Seldom are books on ancient history written by more than one author. When we do find books with two names on them, they tend to be edited collections of essays or collections of translated texts. Typically, the historian works on her own to produce a monograph with the aid of experts who read and comment on the manuscript. However, there are some topics that cannot or should not be approached in this manner. To our minds, human ageing is one of those. The subject is topical in the current changes to the demographic structures of Western populations, which may result, for example, in the abolition of the retirement age. It also requires a sensitivity that causes two heads to be better than one. The dialogue between the authors has been enjoyable and stimulating, causing them to understand more clearly the process by which they individually write history.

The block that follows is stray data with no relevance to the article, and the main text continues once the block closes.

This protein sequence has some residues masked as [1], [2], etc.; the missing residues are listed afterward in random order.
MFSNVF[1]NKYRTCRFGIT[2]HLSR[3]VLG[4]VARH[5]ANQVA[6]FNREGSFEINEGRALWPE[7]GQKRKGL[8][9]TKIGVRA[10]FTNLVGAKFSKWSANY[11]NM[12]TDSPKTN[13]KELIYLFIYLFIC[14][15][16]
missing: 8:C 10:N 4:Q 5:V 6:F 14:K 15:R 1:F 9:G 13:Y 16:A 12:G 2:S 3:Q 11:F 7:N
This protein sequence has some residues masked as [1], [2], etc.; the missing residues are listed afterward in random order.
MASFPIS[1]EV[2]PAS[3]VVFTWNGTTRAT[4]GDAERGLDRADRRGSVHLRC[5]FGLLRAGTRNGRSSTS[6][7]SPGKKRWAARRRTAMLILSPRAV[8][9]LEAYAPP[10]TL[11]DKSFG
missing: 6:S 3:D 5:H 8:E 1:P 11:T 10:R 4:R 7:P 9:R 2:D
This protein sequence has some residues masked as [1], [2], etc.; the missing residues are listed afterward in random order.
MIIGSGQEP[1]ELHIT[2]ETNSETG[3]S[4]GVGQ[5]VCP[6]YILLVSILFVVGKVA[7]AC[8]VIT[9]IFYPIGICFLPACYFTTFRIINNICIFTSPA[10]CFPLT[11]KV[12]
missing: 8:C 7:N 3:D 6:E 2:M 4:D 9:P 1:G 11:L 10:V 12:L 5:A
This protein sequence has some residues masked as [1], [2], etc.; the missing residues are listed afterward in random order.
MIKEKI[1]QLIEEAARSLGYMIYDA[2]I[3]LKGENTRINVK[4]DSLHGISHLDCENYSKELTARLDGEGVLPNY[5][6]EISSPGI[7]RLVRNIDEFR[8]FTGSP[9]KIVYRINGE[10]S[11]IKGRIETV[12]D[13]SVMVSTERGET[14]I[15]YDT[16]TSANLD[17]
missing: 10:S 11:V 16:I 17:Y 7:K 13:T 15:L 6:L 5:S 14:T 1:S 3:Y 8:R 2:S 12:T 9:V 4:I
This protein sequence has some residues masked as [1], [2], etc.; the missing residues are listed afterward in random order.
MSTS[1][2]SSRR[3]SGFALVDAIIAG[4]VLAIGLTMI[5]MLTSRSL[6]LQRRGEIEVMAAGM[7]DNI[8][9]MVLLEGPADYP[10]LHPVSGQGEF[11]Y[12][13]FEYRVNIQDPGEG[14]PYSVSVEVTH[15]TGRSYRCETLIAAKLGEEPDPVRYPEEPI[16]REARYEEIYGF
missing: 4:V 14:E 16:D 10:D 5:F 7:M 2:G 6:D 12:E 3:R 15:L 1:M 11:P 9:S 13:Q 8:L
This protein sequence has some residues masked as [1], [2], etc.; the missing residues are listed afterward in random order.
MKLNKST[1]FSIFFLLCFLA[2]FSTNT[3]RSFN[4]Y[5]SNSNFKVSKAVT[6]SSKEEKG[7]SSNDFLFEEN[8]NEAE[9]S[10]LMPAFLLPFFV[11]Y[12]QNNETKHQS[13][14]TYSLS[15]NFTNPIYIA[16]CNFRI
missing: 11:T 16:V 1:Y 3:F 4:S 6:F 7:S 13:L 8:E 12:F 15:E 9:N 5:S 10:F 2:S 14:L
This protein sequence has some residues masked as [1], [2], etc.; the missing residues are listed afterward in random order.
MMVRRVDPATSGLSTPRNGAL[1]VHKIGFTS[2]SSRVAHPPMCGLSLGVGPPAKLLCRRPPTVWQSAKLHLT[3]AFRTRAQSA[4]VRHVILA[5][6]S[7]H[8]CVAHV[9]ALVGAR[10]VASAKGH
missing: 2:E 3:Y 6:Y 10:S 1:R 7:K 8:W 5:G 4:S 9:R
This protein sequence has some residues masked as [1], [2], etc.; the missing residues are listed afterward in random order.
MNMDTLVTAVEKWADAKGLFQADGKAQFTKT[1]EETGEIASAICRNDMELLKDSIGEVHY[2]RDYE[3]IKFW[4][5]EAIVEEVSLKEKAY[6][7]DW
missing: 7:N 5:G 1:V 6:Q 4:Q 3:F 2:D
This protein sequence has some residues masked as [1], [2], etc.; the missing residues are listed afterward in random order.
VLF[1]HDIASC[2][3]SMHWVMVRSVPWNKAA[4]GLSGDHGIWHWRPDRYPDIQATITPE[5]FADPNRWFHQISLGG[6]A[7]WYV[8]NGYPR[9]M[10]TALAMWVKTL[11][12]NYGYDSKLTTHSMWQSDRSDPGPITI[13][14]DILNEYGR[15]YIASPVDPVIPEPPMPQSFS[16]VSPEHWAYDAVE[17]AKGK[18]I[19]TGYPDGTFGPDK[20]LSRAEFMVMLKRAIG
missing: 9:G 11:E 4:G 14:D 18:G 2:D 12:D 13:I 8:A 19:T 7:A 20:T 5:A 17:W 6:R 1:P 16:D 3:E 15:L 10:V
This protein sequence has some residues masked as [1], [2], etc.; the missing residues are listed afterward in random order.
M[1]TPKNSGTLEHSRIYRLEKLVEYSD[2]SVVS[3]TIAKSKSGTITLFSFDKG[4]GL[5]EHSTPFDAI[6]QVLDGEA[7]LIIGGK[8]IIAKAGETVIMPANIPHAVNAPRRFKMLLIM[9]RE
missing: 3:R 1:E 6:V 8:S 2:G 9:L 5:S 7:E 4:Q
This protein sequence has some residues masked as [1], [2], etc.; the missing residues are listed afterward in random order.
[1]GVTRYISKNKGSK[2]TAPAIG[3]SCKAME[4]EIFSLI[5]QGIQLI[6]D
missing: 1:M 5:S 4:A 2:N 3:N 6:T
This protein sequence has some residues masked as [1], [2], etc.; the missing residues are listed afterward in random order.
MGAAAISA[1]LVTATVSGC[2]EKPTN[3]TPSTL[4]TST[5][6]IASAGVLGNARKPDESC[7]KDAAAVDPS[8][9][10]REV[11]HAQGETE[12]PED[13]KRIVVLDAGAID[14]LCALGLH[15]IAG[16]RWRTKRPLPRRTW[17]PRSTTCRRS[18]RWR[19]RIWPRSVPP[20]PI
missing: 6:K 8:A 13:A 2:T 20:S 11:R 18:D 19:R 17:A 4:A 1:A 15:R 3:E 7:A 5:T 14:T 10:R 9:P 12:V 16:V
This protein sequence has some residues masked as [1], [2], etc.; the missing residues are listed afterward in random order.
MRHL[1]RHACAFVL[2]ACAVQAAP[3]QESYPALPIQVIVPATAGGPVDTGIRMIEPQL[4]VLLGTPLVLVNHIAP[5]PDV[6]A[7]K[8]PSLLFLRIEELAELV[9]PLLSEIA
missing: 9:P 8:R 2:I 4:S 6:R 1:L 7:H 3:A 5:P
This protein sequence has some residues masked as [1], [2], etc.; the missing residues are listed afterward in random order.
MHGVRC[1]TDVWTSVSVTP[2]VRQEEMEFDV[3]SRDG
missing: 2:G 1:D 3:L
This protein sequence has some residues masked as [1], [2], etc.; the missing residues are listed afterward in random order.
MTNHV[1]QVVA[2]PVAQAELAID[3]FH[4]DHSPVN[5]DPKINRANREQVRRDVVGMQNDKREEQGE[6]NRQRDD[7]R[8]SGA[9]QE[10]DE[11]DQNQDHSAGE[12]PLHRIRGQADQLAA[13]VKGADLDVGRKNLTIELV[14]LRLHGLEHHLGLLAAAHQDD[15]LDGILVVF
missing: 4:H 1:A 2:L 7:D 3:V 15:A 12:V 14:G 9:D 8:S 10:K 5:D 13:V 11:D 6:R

This dialogue has caused restraint at some points and at others created the conditions for a bolder or more forthright text. Its intention is to focus on age and the life course in antiquity and to open these subjects up to scrutiny. It is not a book about daily life, nor is it a book about the Roman family, though both are central to the thesis. The origins of the book lie in the teaching in Reading of an undergraduate course—the Roman Life Cycle, received enthusiastically in 1996-7 and again in 1998-9. Much has been learnt from our students in Birmingham and Reading, who have pointed out alternative perspectives or simply revealed that they perceive their immediate family being over one hundred people. It is a book that could not have been written without the work of other Roman social historians over the last fifteen years, most notably that of Richard Saller and Susan Treggiari. The rate of change and publication in this area should not be under-estimated: since the completion of this text two additional books have been published—Suzanne Dixon’s Reading Roman Women and her edited collection Childhood, Class and Kin in the Roman World. The intention is not to summarise their work, or that of others, but to suggest we can take the subject of Roman social history further by focusing on the issue of age—in a similar way our subject in the past benefited from the catalyst of a new found interest or focus on the now mainstream topics of gender and the body.